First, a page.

Communication Goals

I’ve had this quote (“Jesters do oft prove prophets,” from King Lear) on various of my walls for about the last twenty years, ever since I saw a live version with a friend at the Oregon Shakespeare Festival. I picked up a beautiful piece of art with the quote on it and fell in love. It’s not my favorite of Shakespeare’s tragedies (not enough ghosts), but I’d always enjoyed it. And really, I’ve been meditating and marinating on and in this quote for…  a while now. And humor certainly is a way that we humans can say difficult things – both the sort of things other people don’t want to hear, and the sort of things we have a hard time admitting to ourselves.

Honestly, one of the things it makes me think deeply about is the way we communicate with one another, and with ourselves. Because sometimes it is just so damn hard to be clear, honest, and direct, even if we agree in theory it might be a better way. And there’s a lot hindering a person from doing it automatically in every situation, this clear, honest, direct communication:

  • Not My Cradle Language: Not everyone was raised in a household that actually used it, or was safe enough to use clear, honest, and direct communication; when this is the case, it has to be learned later in life and that’s always a) an intentional effort, and b) much harder and more time consuming.
  • Home Isn’t Safe Enough: Not everyone has the luxury of feeling safe enough to have clear, honest, and direct communication at home in the present moment, even if they know how, and if we can’t have it at home where we’re supposed to be able to relax and recharge, how can we have it other places? Reliably? Every time?
  • I’m Normal, Everyone Else Is Fucked Up: Not everyone has the self-awareness or insight to realize the way they’re communicating isn’t clear, honest, and direct.

And you know, if the first one is your issue, I feel you so much. It wasn’t my cradle language, either. God bless my two best friends from my graduate school and seminary experience; I was hell on wheels as they taught me and kept me accountable.

If the second one is your issue, there are always options, always things that can be done about that, if you decide its worth your while. Talking with a therapist or a close friend might be step one.

If the third one is totally not your problem, you just happen to be completely normal I have two questions for you:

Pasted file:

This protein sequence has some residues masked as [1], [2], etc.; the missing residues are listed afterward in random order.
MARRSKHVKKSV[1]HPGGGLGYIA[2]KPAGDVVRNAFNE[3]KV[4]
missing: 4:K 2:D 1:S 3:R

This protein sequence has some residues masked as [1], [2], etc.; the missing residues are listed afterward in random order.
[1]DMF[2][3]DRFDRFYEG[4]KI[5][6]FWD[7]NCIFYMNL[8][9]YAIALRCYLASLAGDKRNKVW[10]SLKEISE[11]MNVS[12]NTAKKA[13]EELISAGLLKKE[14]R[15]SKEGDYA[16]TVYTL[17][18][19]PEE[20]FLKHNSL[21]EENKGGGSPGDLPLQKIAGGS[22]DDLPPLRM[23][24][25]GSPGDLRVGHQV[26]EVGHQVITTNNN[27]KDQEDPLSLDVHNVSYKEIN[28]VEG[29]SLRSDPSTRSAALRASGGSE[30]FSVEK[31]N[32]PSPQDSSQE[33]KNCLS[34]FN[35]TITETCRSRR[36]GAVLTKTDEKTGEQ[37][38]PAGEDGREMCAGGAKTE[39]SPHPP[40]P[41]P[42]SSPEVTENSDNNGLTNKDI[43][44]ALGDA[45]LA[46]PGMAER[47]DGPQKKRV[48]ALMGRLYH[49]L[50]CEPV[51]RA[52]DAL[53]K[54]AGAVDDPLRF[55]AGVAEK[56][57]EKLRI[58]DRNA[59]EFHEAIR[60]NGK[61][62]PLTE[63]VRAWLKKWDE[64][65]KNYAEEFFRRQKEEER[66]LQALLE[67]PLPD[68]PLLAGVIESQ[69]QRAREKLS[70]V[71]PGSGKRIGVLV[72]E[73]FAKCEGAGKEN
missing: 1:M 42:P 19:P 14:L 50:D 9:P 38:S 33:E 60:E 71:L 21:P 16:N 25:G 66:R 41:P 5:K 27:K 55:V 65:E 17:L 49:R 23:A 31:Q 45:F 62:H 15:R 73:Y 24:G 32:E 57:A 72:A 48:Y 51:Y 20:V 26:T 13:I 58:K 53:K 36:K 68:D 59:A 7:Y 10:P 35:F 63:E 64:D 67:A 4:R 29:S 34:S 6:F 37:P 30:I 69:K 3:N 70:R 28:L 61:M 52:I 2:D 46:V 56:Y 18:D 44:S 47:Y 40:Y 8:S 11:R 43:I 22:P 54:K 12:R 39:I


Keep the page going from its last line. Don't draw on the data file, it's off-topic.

1. If you have something difficult and important to discuss with someone trustworthy in your life, do you (choose as many as apply to you):

  • a) you don’t have to say anything, they can see the writing on the wall
  • b) hope it will actually go away before you have to discuss it
  • c) avoid it until you can’t anymore
  • d) say as little as possible to get the job done
  • e) talk around it, dropping hints; they’ll get the idea
  • f) mention it in passing, the day before, no big deal
  • g) make a joke about it; there, you’ve officially mentioned it, problem solved
  • h) complain about it to someone else but fail to mention it to the person directly involved
  • z) gather your courage as soon as possible, sit them down, and tell them as clearly and kindly as you can, giving them enough notice to do what they need to do

2. If you have been hurt by the words or actions of someone trustworthy in your life, do you (choose as many as apply to you):

  • a) not applicable: I have never been hurt by anyone close and trustworthy to me
  • b) just let it go; it doesn’t pay to rock the boat and it wasn’t that big of a deal
  • c) sweep it under the rug until you get really angry, then remind them of it
  • d) bite your tongue, but maybe drop some hints that you’re annoyed
  • e) give them the cold shoulder; they’ll get the idea you’re pissed off soon enough
  • f) cut off all communication; friends/family/significant others don’t act that way, they’re not worth it
  • g) drop the bomb and walk away; they hurt you, so it’s okay to hurt them back a little – if they love you, they’ll get over it, and now you’re even
  • h) get angry and eviscerate them; how dare they treat you that way?
  • i) make a joke about it; sarcasm is your friend
  • j) rant to someone else, possibly on social media; it blows off steam and now you feel better!
  • z) take some time to calm yourself and as soon as it’s feasible, sit them down and tell them as clearly and kindly as you can that you are hurt and why you are hurt and why you don’t want it to happen again

These are two general scenarios which are fairly common in human life, so you’ve probably encountered them in the last year, at least. If you chose any answer but Z, congratulations! You have at least once in the last year failed to engage in clear, honest, and direct communication asap with someone who was trustworthy in your life (ie, someone safe enough to do so, and who actually deserved it). It doesn’t make you a bad person, it just means your communication style isn’t quite what you thought was. (Welcome to the club.)

But as GI Joe taught me at a young age, ‘knowing is half the battle.’ As I have learned at a somewhat older age, the other half is in realizing that life is not a battle, it’s a rescue mission. And we’re all going home.

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